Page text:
Today I’m happy to be posting two interesting and insightful essays by Dr Amanda McLeod: (1) “Self-Suffciency in a ‘Time of Plenty’: Mass Consumerism and Freedom in 1970s Australia”; and (2) “Consumer Choice: Another Case of Deceptive Advertising?” I’ve posted abstracts to both essays below, and the full essays are freely available from the links provided.
“Self-Sufficiency in a ‘Time of Plenty’: Mass Consumerism and Freedom in 1970s Australia” – full essay here.
This article examines the notion of post-industrial self-sufficiency in Australia in the early 1970s. Against the backdrop of more than twenty years of economic prosperity from which the majority of Australians had benefited, an increasingly dissatisfied minority voluntarily chose to ‘opt out’ of mainstream society to live a life of intentional poverty. Despite their material affluence, those who were drawn to self-sufficiency did not feel free under the constraints of mass consumerism. Their solution would be to reunite the dual spheres of production and consumption to regain control over their lives by providing as much of their needs as possible themselves. Thus, to understand the complexities of the movement (and the failings of the consumerist ideal) this paper contends that one needs to view post-industrial self-sufficiency as much a product of post-war consumer capitalism as a reaction against it.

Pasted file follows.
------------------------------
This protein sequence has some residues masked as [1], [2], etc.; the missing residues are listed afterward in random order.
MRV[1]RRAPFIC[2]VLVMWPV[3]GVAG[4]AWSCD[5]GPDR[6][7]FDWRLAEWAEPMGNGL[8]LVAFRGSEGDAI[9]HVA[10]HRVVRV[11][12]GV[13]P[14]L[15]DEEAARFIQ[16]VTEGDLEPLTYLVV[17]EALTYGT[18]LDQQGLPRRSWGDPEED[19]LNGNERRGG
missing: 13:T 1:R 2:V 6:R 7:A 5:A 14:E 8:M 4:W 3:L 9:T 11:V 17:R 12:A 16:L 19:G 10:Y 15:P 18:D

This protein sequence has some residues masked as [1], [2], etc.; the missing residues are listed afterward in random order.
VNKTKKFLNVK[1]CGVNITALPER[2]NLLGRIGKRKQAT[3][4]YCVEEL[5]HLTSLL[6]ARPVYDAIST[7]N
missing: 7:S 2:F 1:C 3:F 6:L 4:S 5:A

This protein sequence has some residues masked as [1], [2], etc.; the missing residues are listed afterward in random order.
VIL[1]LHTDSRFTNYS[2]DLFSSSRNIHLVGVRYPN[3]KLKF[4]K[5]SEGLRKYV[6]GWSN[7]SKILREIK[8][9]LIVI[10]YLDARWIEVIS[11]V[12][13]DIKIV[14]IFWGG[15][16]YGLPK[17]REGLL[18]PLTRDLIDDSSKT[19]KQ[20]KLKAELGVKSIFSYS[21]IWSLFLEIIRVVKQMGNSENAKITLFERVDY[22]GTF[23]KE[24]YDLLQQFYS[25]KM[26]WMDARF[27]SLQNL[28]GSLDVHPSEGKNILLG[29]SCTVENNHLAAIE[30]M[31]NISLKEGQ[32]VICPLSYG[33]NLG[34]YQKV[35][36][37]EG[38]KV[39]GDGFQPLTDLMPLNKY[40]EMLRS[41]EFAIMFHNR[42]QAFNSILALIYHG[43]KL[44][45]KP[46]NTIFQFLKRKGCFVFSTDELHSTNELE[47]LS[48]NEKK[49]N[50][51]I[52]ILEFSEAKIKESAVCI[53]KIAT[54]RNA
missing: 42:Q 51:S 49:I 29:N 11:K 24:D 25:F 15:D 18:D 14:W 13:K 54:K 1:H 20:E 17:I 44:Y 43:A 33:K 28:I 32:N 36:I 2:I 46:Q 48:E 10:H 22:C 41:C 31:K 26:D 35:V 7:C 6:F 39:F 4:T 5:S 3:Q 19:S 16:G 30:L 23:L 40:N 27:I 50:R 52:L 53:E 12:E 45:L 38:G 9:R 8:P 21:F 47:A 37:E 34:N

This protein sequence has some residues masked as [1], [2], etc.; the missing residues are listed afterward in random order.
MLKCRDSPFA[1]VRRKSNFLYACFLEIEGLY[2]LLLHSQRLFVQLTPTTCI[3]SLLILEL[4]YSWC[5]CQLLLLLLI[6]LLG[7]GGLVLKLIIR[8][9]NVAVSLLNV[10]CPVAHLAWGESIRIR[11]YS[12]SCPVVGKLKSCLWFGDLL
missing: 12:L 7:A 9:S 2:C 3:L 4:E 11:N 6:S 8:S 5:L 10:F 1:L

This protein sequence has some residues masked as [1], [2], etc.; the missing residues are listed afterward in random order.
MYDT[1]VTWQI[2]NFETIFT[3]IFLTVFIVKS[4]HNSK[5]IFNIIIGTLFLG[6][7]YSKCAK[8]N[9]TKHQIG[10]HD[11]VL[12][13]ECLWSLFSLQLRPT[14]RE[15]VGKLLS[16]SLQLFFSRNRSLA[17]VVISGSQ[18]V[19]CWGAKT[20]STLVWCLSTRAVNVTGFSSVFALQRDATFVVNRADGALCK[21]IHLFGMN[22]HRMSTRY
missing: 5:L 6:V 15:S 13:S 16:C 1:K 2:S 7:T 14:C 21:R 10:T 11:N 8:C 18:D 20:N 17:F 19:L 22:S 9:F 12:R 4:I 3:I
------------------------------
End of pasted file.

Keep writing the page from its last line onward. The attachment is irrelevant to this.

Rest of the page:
Keywords: Consumer Capitalism; Consumption; Freedom; Mass Consumerism; Production; Self-Sufficiency
In theory consumers have significant power in the marketplace. They have the power to choose to buy one product over another, the power to switch brands and ignore marketing messages. Australian consumers, like their counterparts across the developed world, have almost unlimited choices. However, more choice doesn’t always mean better choice. Indeed, many of our choices may have unwanted consequences not the least over-consumption and negative environmental impact. This paper explores this notion of consumer choice.
Keywords: consumer choice, marketing, mass consumerism, sufficiency, sustainable consumption